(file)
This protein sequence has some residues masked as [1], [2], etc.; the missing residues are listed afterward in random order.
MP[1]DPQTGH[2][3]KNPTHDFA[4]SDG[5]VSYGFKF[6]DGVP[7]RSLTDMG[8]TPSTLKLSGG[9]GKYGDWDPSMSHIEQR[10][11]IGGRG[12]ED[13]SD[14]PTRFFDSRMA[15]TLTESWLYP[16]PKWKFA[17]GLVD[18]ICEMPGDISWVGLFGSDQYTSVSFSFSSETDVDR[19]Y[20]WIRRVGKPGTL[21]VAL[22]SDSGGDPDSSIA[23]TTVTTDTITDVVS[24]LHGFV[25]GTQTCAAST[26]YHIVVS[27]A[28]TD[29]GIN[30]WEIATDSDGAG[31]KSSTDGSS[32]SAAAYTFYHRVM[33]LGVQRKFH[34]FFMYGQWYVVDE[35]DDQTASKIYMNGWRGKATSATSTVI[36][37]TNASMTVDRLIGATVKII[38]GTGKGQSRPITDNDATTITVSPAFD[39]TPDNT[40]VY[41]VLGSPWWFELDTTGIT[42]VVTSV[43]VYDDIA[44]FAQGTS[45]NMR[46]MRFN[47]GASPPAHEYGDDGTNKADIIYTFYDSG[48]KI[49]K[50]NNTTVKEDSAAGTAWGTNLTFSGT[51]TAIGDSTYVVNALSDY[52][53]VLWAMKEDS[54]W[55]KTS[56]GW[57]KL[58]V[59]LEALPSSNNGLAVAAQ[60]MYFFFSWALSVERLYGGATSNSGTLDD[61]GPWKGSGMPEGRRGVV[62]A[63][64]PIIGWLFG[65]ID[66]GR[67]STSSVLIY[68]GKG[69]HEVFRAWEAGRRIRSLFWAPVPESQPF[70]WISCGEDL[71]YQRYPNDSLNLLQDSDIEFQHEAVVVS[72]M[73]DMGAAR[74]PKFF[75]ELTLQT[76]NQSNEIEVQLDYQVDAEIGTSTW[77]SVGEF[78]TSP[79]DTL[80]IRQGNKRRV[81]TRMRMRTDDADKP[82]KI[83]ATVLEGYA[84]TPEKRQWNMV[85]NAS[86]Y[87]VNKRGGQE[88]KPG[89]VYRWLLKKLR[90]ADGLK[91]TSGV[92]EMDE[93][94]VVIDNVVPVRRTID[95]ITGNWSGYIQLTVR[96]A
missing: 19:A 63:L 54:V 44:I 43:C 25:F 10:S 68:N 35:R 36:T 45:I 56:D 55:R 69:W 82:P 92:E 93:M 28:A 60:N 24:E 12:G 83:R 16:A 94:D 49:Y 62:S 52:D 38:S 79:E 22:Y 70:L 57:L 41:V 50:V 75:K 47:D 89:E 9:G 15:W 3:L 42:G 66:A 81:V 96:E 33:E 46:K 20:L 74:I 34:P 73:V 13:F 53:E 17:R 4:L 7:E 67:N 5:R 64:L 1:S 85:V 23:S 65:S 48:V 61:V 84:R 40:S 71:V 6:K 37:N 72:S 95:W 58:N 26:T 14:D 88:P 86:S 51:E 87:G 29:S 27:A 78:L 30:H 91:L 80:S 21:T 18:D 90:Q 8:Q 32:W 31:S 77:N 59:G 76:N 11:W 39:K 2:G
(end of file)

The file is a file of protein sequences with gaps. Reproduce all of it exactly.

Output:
This protein sequence has some residues masked as [1], [2], etc.; the missing residues are listed afterward in random order.
MP[1]DPQTGH[2][3]KNPTHDFA[4]SDG[5]VSYGFKF[6]DGVP[7]RSLTDMG[8]TPSTLKLSGG[9]GKYGDWDPSMSHIEQR[10][11]IGGRG[12]ED[13]SD[14]PTRFFDSRMA[15]TLTESWLYP[16]PKWKFA[17]GLVD[18]ICEMPGDISWVGLFGSDQYTSVSFSFSSETDVDR[19]Y[20]WIRRVGKPGTL[21]VAL[22]SDSGGDPDSSIA[23]TTVTTDTITDVVS[24]LHGFV[25]GTQTCAAST[26]YHIVVS[27]A[28]TD[29]GIN[30]WEIATDSDGAG[31]KSSTDGSS[32]SAAAYTFYHRVM[33]LGVQRKFH[34]FFMYGQWYVVDE[35]DDQTASKIYMNGWRGKATSATSTVI[36][37]TNASMTVDRLIGATVKII[38]GTGKGQSRPITDNDATTITVSPAFD[39]TPDNT[40]VY[41]VLGSPWWFELDTTGIT[42]VVTSV[43]VYDDIA[44]FAQGTS[45]NMR[46]MRFN[47]GASPPAHEYGDDGTNKADIIYTFYDSG[48]KI[49]K[50]NNTTVKEDSAAGTAWGTNLTFSGT[51]TAIGDSTYVVNALSDY[52][53]VLWAMKEDS[54]W[55]KTS[56]GW[57]KL[58]V[59]LEALPSSNNGLAVAAQ[60]MYFFFSWALSVERLYGGATSNSGTLDD[61]GPWKGSGMPEGRRGVV[62]A[63][64]PIIGWLFG[65]ID[66]GR[67]STSSVLIY[68]GKG[69]HEVFRAWEAGRRIRSLFWAPVPESQPF[70]WISCGEDL[71]YQRYPNDSLNLLQDSDIEFQHEAVVVS[72]M[73]DMGAAR[74]PKFF[75]ELTLQT[76]NQSNEIEVQLDYQVDAEIGTSTW[77]SVGEF[78]TSP[79]DTL[80]IRQGNKRRV[81]TRMRMRTDDADKP[82]KI[83]ATVLEGYA[84]TPEKRQWNMV[85]NAS[86]Y[87]VNKRGGQE[88]KPG[89]VYRWLLKKLR[90]ADGLK[91]TSGV[92]EMDE[93][94]VVIDNVVPVRRTID[95]ITGNWSGYIQLTVR[96]A
missing: 19:A 63:L 54:V 44:I 43:C 25:F 10:S 68:N 35:R 36:T 45:I 56:D 55:R 69:W 82:P 92:E 93:M 28:A 60:N 24:E 12:G 83:R 16:A 94:D 49:Y 62:S 52:D 38:S 79:E 22:Y 70:L 57:L 41:V 50:V 75:K 47:D 89:E 9:G 15:W 3:L 42:G 66:A 81:V 96:E 33:E 46:K 20:L 74:I 34:P 73:V 13:F 53:E 17:R 4:L 7:E 67:N 5:R 64:L 1:S 85:V 23:S 65:S 48:V 61:V 84:R 40:S 71:V 6:K 37:N 72:S 95:W 58:N 26:T 14:D 88:P 86:S 51:E 87:G 29:S 27:A 78:L 30:H 91:L 80:S 21:T 18:D 90:Q 8:Q 32:W 31:S 77:N 59:G 76:N 11:W 39:K 2:G